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I have like 5 images - the 2 top ones display fine in both browsers, however the 3 others has a top difference of 100px. The weird thing is, the format is nearly identical, except the 1st image has a top:-15px, the 2nd one has a top:-40px while the 3 others have a top:-60px

In order to fix it in FF, I had to use the Underscore Hack, but I don't really like that. (EDIT: Just found that doing this will mess it up in IE aswell, dammit ... )

<img src="Images/screenshot3.png" class="screenshot" style="top: 40px;_top:-60px;" />

Firefox (v4) displays the 3 last images with a top property of -100px - Is there any other way around this, other than using "hacks"?

Here is the screenshot CSS class, in case you need it:

#content-benefits .screenshot
    float: right;
    left: -170px;
    position: relative;
    margin: 0;

EDIT: Here is my page: http://xskysoftware.com/clickbank/affiliates/

share|improve this question
This question is very difficult to answer without seeing the rest of your page. My hunch is that one of the elements about the images has a margin-bottom that is pushing it down. If I recall correctly, IE and Firefox do collapse margins differently. – Andrew Curioso Jun 17 '11 at 14:38
@Andrew - Setting the margin:0; did not help either. :S – Jeff Jun 17 '11 at 14:41
Please specify the version(s) of IE and Firefox that you're testing with. Also, have you got a DOCTYPE specified in your page: IE will render in quirksmode if you don't specify a doctype, which could very easily result in issues like this. – Spudley Jun 17 '11 at 14:41
@Jeff Yeah, but what about the other elements on the page? Or does the page have nothing but those images? My hunch is that it is another element on your page (probably one that appears before the images in the DOM and may be floated left) that is causing the issue, not the #content-benefits .screenshot – Andrew Curioso Jun 17 '11 at 14:42
Also, I second @Spudley. Make sure to include a doctype if you don't have one already. – Andrew Curioso Jun 17 '11 at 14:43

If Andrew (first comment on OP) is right, and I believe he is, you'd need to rewrite a lot of your CSS in ways that are nontrivial to determine, in order to avoid using the "hack."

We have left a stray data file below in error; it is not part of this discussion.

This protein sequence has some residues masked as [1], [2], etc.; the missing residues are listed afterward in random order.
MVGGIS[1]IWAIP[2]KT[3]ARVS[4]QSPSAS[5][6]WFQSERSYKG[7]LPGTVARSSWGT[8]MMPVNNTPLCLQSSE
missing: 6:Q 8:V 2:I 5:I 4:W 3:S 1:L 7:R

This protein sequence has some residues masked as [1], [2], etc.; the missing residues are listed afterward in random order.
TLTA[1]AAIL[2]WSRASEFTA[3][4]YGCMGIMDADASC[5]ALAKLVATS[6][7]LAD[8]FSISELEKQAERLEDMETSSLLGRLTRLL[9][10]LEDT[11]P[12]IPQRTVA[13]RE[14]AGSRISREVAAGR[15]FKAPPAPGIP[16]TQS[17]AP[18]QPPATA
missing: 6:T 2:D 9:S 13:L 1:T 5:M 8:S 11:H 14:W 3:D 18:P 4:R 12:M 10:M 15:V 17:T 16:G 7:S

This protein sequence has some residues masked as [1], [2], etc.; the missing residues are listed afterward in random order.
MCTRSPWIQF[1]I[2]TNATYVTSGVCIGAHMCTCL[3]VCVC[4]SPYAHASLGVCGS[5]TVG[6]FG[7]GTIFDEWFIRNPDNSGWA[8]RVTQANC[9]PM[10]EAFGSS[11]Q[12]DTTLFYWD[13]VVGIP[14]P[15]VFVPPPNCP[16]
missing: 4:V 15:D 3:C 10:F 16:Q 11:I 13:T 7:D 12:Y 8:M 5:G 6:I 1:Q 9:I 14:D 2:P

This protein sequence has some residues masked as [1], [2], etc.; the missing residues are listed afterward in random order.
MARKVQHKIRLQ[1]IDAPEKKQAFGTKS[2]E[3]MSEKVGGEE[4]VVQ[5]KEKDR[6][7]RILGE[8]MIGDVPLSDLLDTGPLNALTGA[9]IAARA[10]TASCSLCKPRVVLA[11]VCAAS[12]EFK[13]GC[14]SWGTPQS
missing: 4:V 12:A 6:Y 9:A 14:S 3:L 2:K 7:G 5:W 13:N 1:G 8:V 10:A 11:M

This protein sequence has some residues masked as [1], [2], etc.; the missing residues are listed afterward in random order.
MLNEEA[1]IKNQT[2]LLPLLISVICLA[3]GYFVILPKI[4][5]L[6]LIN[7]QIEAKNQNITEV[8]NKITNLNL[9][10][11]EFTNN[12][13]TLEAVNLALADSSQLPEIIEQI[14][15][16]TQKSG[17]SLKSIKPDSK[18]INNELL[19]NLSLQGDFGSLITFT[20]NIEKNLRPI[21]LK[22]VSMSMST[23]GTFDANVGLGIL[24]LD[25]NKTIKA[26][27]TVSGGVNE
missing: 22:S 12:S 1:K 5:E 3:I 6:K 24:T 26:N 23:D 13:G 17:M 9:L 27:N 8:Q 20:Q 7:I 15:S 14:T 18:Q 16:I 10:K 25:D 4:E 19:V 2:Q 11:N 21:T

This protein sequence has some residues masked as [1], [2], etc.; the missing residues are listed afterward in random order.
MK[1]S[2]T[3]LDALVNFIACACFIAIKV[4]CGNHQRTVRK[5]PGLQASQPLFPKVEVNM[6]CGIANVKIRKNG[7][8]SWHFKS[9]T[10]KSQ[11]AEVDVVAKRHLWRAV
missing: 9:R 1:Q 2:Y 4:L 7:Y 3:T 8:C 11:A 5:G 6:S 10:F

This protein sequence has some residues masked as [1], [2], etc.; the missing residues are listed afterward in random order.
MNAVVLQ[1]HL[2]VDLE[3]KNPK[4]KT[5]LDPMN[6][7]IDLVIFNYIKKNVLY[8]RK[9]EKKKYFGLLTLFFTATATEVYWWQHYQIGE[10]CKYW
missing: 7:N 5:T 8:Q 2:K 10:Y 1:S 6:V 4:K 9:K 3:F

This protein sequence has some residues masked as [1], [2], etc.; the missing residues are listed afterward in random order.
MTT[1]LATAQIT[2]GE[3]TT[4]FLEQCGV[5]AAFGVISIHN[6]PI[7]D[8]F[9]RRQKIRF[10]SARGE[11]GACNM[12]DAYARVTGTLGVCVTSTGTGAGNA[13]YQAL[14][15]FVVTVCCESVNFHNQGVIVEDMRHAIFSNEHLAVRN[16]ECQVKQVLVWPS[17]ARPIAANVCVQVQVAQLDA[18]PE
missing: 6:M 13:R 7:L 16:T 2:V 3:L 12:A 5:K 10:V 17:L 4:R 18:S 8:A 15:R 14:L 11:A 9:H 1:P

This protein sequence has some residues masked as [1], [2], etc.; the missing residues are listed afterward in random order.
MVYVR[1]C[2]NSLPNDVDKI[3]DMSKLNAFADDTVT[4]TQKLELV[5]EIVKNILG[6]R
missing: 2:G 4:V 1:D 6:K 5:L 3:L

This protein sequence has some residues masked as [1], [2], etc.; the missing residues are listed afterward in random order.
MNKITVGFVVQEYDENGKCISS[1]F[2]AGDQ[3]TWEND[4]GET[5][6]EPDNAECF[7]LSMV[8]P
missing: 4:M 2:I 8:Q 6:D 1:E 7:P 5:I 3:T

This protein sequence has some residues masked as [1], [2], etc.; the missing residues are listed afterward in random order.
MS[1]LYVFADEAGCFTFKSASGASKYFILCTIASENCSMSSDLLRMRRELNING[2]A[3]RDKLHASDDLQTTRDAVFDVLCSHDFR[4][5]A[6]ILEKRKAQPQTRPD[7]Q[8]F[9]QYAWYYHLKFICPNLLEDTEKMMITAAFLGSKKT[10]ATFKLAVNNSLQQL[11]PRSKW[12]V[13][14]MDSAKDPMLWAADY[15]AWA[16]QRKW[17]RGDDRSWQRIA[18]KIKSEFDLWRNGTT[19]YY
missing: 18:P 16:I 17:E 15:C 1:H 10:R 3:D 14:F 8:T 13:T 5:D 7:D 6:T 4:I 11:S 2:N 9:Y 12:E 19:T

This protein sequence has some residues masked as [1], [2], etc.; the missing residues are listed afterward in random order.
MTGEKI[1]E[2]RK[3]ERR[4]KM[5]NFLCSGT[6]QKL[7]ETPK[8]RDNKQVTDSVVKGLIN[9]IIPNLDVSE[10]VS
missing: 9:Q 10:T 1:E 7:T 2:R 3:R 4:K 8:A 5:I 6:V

There's no reason I can think of not to just do what you've done and roll with it (other than that if you remove the margin-bottom that's pushing it down at a future date, your layout will break for IE users and you may not understand why.)

The third option is to (instead of using the underscore trick) use conditional comments, like:

<!--[if gte IE 7]>

This is a feature of IE, rather than exploiting a bug, and it might be less distasteful to you. It doesn't alleviate the problem of making your CSS less unified and therefore more fragile, though.

You will of course have an opportunity to get more specific markup and style advice if you send us a link to your work. :)

share|improve this answer
What does the gte mean? :) - Alright, will upload it :) – Jeff Jun 17 '11 at 14:45
It means greater than or equal. Essentially, anything in this comment block is ONLY rendered when it's run on an IE browser that's version 7 or newer. You can change the number to whatever you like, depending on how far back you're planning to support. – sudowned Jun 17 '11 at 14:48
Basically what you want to do is either define a stylesheet inside the conditional comment or link to an external stylesheet from inside it - a stylesheet that takes IE's finnickiness into account. :) – sudowned Jun 17 '11 at 14:49
Edited OP with link to my page. :) – Jeff Jun 17 '11 at 14:53
@Kerin - I use the style tag for positioning the different images, so that will overwrite the above. The workaround would be to create a class for each image, but can that be avoided? – Jeff Jun 17 '11 at 15:16

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